Military Families Deal With The Heartache Of Being Apart

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When the five o'clock hour rolls around and other husbands are getting home from work, Katie Gnagi is feeding her two-week-old son, Kyle, alone. Across town, Jessica Weinland, is deciding what to feed herself and 10-month-old daughter, Hailey. She is also alone.

They aren't single moms. They married men who are currently deployed with U. S. military forces in Baghdad, Iraq -- each with a month tour to complete.

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Joshua and Jessica Weinland with their daughter, Hailey. A picnic to celebrate Joshua Weinland's short leave from Iraq will be at noon Saturday, May 27 at Green Valley Park.

"Missing my family, that's the toughest thing about being deployed," Army Sgt. Joshua Weinland said. He is a line medic and is responsible for the health and well being of a platoon of 34 soldiers with whom he patrols southern Baghdad.

Joshua was deployed when Hailey was just four months old.

He is back in Payson for a two-week leave, getting reacquainted with the daughter he has only seen in photographs and by Web cam the past six months.

"She cried as soon as he went to pick her up, but she has warmed up to him now," Jessica Weinland said.

When Joshua was stationed at Ft. Campbell, Ky. they could handle the daily challenges of a new baby, insurance and things that crop up, but having her husband in another country is a different story.

"It can feel like being a single mom sometimes," she said.

She moved to Flagstaff to be with her mom and siblings and have the support of family around her. E-mail, instant messaging and prepaid calling cards have made communication between families and deployed loved ones "instant" compared to the hand written letters of World War II, Korea and Vietnam.

It is one of the things that helps keep the couple's long-distance relationship thriving.

"I hate e-mail even though she likes me to send it," Joshua said. Jessica said calling is expensive, but Joshua loves to hear his wife's voice on the phone. He still remembers when they first met and how they fell in love.

"I was riding my bike to school one day and saw her," he said. "The kid I was with liked her but I told him it wouldn't be long before she liked me." He was a freshman at Payson High School and Jessica was an eighth-grader at Rim Country Middle School. The two dated on and off through high school and were married Dec. 23, 2002 when he returned to Payson from boot camp.

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National Guardsman, SPC Will Gnagi, with his wife, Katie, and their new baby boy, Tyler.

Will Gnagi met Katie Davidson while he was training with the National Guard at Camp Navajo near Flagstaff.

"I was kind of shy so it took me a few days to ask Katie out," Will said. He said he knew from her laugh and her smile that she was the one for him.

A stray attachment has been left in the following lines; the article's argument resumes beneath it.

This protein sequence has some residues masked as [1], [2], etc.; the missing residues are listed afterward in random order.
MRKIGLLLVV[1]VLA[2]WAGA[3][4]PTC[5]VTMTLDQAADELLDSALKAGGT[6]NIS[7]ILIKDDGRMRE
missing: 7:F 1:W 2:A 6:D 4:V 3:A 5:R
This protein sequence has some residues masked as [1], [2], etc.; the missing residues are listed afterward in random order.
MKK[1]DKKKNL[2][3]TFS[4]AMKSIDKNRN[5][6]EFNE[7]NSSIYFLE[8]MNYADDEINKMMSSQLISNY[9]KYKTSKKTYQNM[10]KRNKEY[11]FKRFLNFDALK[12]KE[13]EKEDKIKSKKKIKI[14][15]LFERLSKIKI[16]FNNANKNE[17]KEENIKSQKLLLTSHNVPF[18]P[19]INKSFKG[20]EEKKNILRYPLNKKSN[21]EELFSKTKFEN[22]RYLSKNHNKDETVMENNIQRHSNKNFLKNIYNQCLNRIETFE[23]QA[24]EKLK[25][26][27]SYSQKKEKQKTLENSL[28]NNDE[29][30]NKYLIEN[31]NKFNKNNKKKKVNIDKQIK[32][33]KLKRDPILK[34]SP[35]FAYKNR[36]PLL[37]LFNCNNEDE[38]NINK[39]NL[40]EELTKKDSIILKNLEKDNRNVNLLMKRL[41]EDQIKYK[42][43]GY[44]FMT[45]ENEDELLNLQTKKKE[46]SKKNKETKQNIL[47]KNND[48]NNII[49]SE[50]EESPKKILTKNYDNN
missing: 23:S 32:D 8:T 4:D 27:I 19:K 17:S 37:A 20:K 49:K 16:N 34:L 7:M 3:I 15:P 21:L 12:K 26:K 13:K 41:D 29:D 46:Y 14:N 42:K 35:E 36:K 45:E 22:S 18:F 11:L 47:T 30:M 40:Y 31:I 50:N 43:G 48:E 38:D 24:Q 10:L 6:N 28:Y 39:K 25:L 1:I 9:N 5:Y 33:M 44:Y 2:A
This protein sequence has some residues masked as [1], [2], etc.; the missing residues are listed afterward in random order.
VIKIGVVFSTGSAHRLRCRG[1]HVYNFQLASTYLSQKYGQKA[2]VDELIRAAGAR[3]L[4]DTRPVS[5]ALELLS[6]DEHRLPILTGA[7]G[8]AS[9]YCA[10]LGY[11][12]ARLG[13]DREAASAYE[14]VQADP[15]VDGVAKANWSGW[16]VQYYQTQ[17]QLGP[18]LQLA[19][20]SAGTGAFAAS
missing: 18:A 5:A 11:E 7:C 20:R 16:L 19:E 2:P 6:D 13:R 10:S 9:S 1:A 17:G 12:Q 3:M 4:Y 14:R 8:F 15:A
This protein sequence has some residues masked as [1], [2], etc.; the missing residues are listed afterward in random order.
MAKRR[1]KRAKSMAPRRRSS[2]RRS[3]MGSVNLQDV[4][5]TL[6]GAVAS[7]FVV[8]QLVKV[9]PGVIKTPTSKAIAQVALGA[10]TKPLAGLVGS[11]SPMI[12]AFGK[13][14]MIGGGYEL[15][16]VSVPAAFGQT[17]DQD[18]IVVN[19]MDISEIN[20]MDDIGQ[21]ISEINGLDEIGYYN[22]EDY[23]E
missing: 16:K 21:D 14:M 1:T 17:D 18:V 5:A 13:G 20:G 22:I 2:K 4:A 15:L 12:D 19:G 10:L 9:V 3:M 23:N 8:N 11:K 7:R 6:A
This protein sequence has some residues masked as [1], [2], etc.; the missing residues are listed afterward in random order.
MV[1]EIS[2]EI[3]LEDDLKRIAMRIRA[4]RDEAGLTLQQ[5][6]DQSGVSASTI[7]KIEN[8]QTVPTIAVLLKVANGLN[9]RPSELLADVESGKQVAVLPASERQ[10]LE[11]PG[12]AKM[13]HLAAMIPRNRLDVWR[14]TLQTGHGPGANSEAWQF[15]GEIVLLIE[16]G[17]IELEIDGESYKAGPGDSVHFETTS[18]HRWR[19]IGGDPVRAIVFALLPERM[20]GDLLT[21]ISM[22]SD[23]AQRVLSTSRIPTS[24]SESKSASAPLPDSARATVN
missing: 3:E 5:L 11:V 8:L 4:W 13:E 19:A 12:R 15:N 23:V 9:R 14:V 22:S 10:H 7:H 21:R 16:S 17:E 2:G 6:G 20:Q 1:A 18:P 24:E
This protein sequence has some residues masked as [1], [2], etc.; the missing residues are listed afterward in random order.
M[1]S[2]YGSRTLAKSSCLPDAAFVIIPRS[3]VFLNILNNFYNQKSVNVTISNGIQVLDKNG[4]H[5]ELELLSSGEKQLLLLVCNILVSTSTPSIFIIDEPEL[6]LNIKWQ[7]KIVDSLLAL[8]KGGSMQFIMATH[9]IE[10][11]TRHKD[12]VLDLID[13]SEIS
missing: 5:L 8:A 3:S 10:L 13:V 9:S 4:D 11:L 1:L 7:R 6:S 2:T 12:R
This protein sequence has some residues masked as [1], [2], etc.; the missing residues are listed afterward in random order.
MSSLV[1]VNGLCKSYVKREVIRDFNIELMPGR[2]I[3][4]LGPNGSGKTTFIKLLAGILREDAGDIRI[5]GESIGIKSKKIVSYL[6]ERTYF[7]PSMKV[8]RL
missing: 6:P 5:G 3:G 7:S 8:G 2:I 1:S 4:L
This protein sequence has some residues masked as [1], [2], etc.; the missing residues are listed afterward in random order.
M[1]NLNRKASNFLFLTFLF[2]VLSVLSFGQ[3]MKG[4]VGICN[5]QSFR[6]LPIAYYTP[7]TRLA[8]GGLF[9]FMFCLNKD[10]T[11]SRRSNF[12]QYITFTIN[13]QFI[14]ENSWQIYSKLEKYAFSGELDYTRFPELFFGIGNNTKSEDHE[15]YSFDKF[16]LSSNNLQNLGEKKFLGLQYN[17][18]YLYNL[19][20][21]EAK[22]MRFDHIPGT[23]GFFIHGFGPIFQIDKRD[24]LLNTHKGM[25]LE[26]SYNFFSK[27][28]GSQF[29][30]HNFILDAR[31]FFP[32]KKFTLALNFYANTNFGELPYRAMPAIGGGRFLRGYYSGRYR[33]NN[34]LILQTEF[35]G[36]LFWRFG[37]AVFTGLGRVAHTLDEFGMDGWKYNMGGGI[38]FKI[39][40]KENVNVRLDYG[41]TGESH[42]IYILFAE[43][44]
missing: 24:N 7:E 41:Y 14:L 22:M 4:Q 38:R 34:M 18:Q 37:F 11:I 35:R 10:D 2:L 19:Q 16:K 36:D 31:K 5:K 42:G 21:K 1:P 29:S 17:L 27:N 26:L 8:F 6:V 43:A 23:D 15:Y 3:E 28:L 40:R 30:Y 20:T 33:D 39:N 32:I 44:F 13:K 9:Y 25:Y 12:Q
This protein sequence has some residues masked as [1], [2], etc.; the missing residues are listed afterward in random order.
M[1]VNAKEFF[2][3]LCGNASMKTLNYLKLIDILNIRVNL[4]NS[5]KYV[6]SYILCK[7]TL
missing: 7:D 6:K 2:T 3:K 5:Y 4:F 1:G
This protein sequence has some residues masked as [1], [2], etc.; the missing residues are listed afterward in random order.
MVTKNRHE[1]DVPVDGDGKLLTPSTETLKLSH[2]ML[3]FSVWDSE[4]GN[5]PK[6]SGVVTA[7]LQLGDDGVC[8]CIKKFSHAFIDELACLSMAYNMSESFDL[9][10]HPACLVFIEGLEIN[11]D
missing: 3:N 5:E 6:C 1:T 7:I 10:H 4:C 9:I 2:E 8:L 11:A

"I've found my soul mate and I am lucky to have found someone as perfect as her," Will said.

The couple has been married for eight months but only lived together for three of them because Will was deployed to Iraq as an SPC, a specialist attached to Special Forces in Baghdad. He is an ammunitions handler responsible for inventorying the weapons Iraqi soldiers are issued for training.

"Mail takes from three days to a week between the states and Baghdad," Will said.

"I send him lots of care packages," Katie said. "I send homemade cookies, stuffed animals and CDs."

Between care packages, Katie and husband Will send a lot of e-mails.

He has told her about having fun playing soccer with some of the Iraqi soldiers, drinking the chai tea and eating the flat bread the Iraqis make that he likes, and riding in a convoy. He has driven once, but is usually turret gunner.

"I don't interact with people but I have seen Iraqi children wave flags and make peace and thumbs-up signs as the convoy goes by," he said.

For her part, Katie sent him updates on her pregnancy with hopes he would make it home in time for the birth of his son.

Will arrived in time to be in the room while Kyle was born, May 10.

Will has not decided whether he will transfer to the Army when his tour in the Guard is up and commit to a military career. He would like Katie to stay home and raise their son. The family is discussing options.

Joshua plans to stay in the Army and go back to school to become a nurse. Once he becomes a nurse, he can also become a commissioned officer.

Joshua, Jessica and Hailey and Will, Katie and Tyler have a few more precious days of leave together before they face, respectively, six and 10 more months apart.

A picnic is being held to celebrate Joshua's short leave at noon Saturday, May 27 at Green Valley Park. Jessica and her aunt, Debbie Kelly, are hosting the event.

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